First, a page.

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Optimum Development in Mature Fields:
Sanga-Sanga Assets, Indonesia
V
ICO Indonesia is the operator
of the Sanga-Sanga productionsharing contract (PSC) in Indonesia.
Against a backdrop of of 46% annual
base decline, VICO generated and
implemented an integrated and
aggressive work program called the
Renewal Plan. This is an integrated
approach between reservoir
management and technology
application. This plan proved to
be an efficient example of better
reservoir management for optimum
development of mature assets.
monobore, and horizontal). The surface facilities supporting the production
include four main production centers,
12 gathering stations, and more than
90 compressors.
After 40 years of production, these
fields have now reached a fairly mature
stage; most of the penetrated reservoirs/
tanks have been depleted from original pressures. Coupled with the annual
production decline, this condition has
resulted in significant challenges to delivering a continuous economic and efficient field-development strategy while
maximizing field production.
Introduction
Renewal Plan
The Sanga-Sanga acreage is located onshore in the Mahakam delta, East Kalimantan, Indonesia. The acreage is located within the Kutai basin, which is
characterized by the Samarinda anticlinorium, with a series of highly prolific anticlines. Hydrocarbon accumulations are most often located within a
series of mid-Miocene upper-delta and
delta-plain sandstone reservoirs, and
are principally characterized by fourway dip closure or two-way structural/
stratigraphic traps.
VICO Indonesia has been exploring and developing this PSC acreage actively since 1968. There are seven producing fields (Fig. 1): Badak, Nilam,
Semberah, Mutiara, Beras, Pamaguan,
and Lampake. These together produce
385 MMscf/D of gas and 14,500 B/D
of liquids from 420 active wells, which
have mixed wellbore completions (single, d
­ual-selective, monobore, dual-
VICO carried out a reserves-reassessment
study—an integrated approach involving
reservoir management and technology
applications conducted by a multidisciplinary team. The seven components of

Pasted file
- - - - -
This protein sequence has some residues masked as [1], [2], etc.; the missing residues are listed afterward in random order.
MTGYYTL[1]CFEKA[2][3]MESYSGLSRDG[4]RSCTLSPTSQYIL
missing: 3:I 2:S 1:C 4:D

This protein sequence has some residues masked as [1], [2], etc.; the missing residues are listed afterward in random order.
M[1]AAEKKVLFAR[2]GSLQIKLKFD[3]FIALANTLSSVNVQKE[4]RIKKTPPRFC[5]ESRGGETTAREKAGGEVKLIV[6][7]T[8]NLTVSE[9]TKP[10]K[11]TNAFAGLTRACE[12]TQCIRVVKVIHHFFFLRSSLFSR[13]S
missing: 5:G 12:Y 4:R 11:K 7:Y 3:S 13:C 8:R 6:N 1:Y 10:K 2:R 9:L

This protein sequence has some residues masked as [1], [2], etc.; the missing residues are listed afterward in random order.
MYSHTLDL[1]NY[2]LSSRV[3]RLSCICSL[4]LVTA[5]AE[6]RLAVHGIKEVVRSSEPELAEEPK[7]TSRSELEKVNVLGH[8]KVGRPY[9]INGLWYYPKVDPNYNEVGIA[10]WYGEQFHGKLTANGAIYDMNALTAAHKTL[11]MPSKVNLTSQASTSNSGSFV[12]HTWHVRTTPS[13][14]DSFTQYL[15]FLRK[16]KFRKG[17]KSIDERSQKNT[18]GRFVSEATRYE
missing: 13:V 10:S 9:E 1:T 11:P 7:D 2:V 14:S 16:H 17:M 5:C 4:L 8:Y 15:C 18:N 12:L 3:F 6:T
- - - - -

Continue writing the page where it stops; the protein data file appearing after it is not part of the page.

the Renewal Plan are described in the following subsections.
Securing Base Production. Securing base production is one of the keys
to achieving a production target. Well
monitoring and surveillance are the
primary methods by which base production is secured. Previously, VICO
wells were monitored by frequent production tests, mostly depending on
human surveillance.
In the Renewal Plan, automated
­real-time monitoring well surveillance
of wellhead-pressure and flow-rate data
on each well was impemented. This
­real-time wellhead surveillance (RTWHS)
transmits the data from the wellsite to
This article, written by JPT Technology Editor Chris Carpenter, contains highlights
of paper SPE 158716, “Renewal Plan: Efficient Strategy for Optimum Development
in Mature Fields—A Success Story From Sanga-Sanga Assets, Indonesia,” Andre
Wijanarko, Bambang Ismanto, and Robhy Permana, VICO Indonesia, and Italo
Pizzolante, Eni, prepared for the 2012 SPE Asia Pacific Oil and Gas Conference and
Exhibition, Perth, Australia, 22–24 October. The paper has not been peer reviewed.
the VICO server; then, it is stored in a
data­base. Operators and production engineers could monitor the behavior of
the well in real time. This system has
proved to minimize well downtime, leading to aggressive well reactivation.
This installation has also become
standard for new wells. Currently, 90%
of VICO’s active wells are equipped
with RTWHS.
Aggressive Drilling Plan. The multidisclipinary team concluded that remaining potential reserves are high, even
though the PSC acreage has produced
70% over 40 years. New well development can be carried out by means of
­conventional-well, grid-based-drilling,
and cluster-drilling methods.